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Life after being the bishop of Lansing

As we begin the celebration of the anniversary of the Diocese of Lansing, we talked with Most Rev. Carl Mengeling, who was the fourth bishop of Lansing, from Jan. 25, 1996, until April 28, 2008. He talks about those 12 years and about what he is doing in retirement.

The Call

It began the last Monday of October 1995. After Bible class, my associate told me a man with a heavy accent would phone at 9 p.m.

When the call came, I gave my usual hello and greeting. He said, “How do I know it’s you?” I responded as I would to a priest buddy playing tricks. He said, “Do you know (Cardinal) Justin Rigali?” “Sure, we were grad students together in Rome and are good friends,” I said. He said, “Now I know it’s you.” It was Archbishop Cacciavillan, papal nuncio to the U.S. After hearing the news that Pope John Paul II had appointed me bishop of Lansing, I said, “I am 65 years old.” He replied, “Ah, but our Holy Father is 75.” He trumped me. I said, Yes!

Before ordination on Jan. 25, 1996, I made a retreat at Maria Laach Abbey in Germany. Since Jan. 25 is the feast of the Conversion of St. Paul, he was on my mind. All the doors opened for me when I recalled that Paul had two titles. Jesus named him “vessel of election”; Paul named himself “vessel of clay.” Paul knew he was weak, but he never forgot that Jesus, who called him, would sustain him. I believed that.

Being bishop

Being boss or CEO of a company hardly compares to being bishop for nearly a quarter of a million Catholics and having responsibility for all that happens. President Truman was right: “The buck stops here.”

But I was enthused and enjoyed those 12 years. I loved it. I was blessed to be in a good diocese. Bishop Povish and our chancellor, Msgr. James Murray, were great – welcoming and supportive. And I soon found out that I was working with devoted and happy priests who were united in priestly life and mission. This was true also of permanent deacons and religious men and women. I was always busy, but had great collaborators. In our 10-county diocese, I was on the road a lot, one of my few opportunities for privacy. Those drives, sometimes 60 to 90 minutes one way, were great for saying the rosary and listening to CDs.

Some high points

Bethany House Retreat Center, dedicated in DeWitt in 2001, with the help of a generous gift of $1 million from the Knights of Columbus diocesan councils, is a proven blast furnace of holiness.

The much-needed Father Gabriel Richard High School in Ann Arbor was finished, and is a blessing for students and families.

The Sisters of Mary, Mother of the Eucharist began in 1997 with four Dominican Sisters, and now has more than 100 in the provincial motherhouse in Ann Arbor. Mother Assumpta is busy establishing two more provinces in the U.S.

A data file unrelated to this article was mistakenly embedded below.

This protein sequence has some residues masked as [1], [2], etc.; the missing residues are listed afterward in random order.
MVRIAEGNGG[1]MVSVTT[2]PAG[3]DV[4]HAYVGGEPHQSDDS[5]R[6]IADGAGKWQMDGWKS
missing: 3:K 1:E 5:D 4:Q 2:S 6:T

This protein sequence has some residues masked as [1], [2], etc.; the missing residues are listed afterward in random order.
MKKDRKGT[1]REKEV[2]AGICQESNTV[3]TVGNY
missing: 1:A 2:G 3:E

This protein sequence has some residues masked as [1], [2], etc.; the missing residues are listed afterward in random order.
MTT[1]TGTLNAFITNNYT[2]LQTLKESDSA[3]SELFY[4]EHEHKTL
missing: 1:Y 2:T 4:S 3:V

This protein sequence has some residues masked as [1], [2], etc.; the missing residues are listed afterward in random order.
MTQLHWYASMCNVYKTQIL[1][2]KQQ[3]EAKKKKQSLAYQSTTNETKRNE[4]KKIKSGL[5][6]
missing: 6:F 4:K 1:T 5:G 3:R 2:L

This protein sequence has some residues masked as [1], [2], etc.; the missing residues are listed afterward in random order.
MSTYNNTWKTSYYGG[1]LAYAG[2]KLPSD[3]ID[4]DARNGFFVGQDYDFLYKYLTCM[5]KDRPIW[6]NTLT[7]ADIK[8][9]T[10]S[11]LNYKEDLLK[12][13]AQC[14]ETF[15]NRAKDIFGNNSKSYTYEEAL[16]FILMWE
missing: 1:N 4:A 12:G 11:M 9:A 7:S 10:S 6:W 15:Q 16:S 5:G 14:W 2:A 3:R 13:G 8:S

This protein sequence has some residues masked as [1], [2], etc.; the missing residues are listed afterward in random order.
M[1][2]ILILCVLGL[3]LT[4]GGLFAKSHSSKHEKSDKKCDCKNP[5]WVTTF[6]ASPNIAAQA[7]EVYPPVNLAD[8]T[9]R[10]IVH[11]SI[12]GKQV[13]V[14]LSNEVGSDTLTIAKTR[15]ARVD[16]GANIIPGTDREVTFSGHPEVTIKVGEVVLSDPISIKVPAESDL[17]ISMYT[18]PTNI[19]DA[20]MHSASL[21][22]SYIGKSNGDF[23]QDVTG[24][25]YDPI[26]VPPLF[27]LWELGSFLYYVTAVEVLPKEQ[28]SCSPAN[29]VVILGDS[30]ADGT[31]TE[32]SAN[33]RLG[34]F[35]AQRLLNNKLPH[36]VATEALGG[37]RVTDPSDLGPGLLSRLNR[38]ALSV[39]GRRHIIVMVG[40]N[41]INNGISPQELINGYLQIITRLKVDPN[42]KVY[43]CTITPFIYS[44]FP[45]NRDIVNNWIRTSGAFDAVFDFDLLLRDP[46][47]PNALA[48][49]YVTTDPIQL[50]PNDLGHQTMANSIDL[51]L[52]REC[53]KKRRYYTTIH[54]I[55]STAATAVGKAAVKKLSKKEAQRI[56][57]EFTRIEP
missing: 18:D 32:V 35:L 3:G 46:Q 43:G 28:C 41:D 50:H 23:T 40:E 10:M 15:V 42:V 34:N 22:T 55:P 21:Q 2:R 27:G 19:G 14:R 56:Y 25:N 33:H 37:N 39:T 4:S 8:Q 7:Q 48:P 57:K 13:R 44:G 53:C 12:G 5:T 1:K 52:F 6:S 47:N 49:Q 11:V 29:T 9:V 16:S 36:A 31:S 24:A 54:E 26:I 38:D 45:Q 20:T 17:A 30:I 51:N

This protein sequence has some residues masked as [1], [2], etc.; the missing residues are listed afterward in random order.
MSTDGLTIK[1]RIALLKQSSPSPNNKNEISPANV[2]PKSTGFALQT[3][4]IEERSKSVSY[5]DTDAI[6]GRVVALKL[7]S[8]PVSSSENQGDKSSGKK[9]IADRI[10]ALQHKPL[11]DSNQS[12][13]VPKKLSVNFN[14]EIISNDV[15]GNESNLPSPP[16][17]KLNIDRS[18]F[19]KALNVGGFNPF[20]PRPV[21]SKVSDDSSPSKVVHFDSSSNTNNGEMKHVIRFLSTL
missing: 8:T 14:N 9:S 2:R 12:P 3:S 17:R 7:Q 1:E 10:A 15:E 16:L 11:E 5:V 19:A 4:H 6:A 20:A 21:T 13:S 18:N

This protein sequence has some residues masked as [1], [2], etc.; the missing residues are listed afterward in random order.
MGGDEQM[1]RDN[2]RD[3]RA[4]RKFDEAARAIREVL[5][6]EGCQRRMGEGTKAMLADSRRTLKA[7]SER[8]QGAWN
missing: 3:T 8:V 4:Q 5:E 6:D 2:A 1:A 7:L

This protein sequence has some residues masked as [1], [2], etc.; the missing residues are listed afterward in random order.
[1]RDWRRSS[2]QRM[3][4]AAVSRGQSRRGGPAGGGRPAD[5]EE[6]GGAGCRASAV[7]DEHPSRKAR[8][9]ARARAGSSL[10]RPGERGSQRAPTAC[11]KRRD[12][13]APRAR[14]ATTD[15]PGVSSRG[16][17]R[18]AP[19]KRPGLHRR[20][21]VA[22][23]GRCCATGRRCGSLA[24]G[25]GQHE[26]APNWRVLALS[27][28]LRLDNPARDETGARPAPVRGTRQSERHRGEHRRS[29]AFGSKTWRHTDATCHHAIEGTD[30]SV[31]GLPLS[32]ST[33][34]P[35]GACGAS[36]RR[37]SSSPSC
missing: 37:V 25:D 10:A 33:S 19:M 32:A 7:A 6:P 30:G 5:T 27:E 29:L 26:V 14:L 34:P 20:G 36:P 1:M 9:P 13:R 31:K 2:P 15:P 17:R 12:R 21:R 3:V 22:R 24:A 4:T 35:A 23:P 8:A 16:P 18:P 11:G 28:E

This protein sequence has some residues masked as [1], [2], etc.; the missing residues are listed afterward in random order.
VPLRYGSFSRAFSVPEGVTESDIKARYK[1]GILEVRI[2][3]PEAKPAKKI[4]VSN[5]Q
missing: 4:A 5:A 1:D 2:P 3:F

The presence and service of consecrated virgins in our midst are graced gifts that I cherish. I loved presiding at profession rites for the Sisters of Mary, Servants of God’s Love, and consecration of virgins.

I was happily amazed at the large number of lay men and women serving in the diocese and parishes and schools. They are a believing and happy presence.

Some specials for me were ordinations, commissioning of lay ministers and jubilees. Close to my heart, with many happy memories, are our seminarians and the precious times with these fine men.

Also: the founding of St. Andrew Dung-Lac Vietnamese parish in 1998; the relocation and expansion of multiple ministries at Cristo Rey Parish in Lansing; the vital new additions at Our Lady of Guadalupe in Flint; the realization of a beautiful new church and parish center by the “on fire” people of Christ the King Parish in Flint.

Communicating to all registered parishioners in our diocese is FAITH magazine, launched in Jubilee 2000. It’s an Academy Award publication, second to none and going strong in informing, teaching and inspiring.

Monsignor Murray, who served most of his priestly life as chancellor, curial moderator and tribunal judge, and “in charge” during Bishop Povish’s illness, became bishop of Kalamazoo in 1998. He taught me how to be a diocesan bishop in my first two years.

The spiritual preparation for Jubilee 2000 in 1997-99 in all parishes and institutions is still bearing fruit.


A virulent, often lethal, bladder cancer nearly killed me four years ago. I believe that our Lord heard the prayers of the diocese and gave me more time to be a priest. I carry a souvenir of that close call. It’s called an urostomy bag, which is connected to the kidney and worn externally. It works great and I only change it every five days. Not a bad exchange for these extra years. My health is good. I’m a biker, but at 82, it’s tricky. I had a bad fall in September and needed arthroscopic knee surgery.


I am planning to reach 100 years old. I stay busy, which is why I enjoy retirement. I give parish missions, conduct retreats, assist in parishes, teach Scripture courses and have lots of visitors. My sisters and brother come for three or four days at a time.

So... with God all is possible.

It’s great to be a believer.

It’s great to be alive.

It’s great to have the gift of more time for conversion.

It’s great to live in the Diocese of Lansing.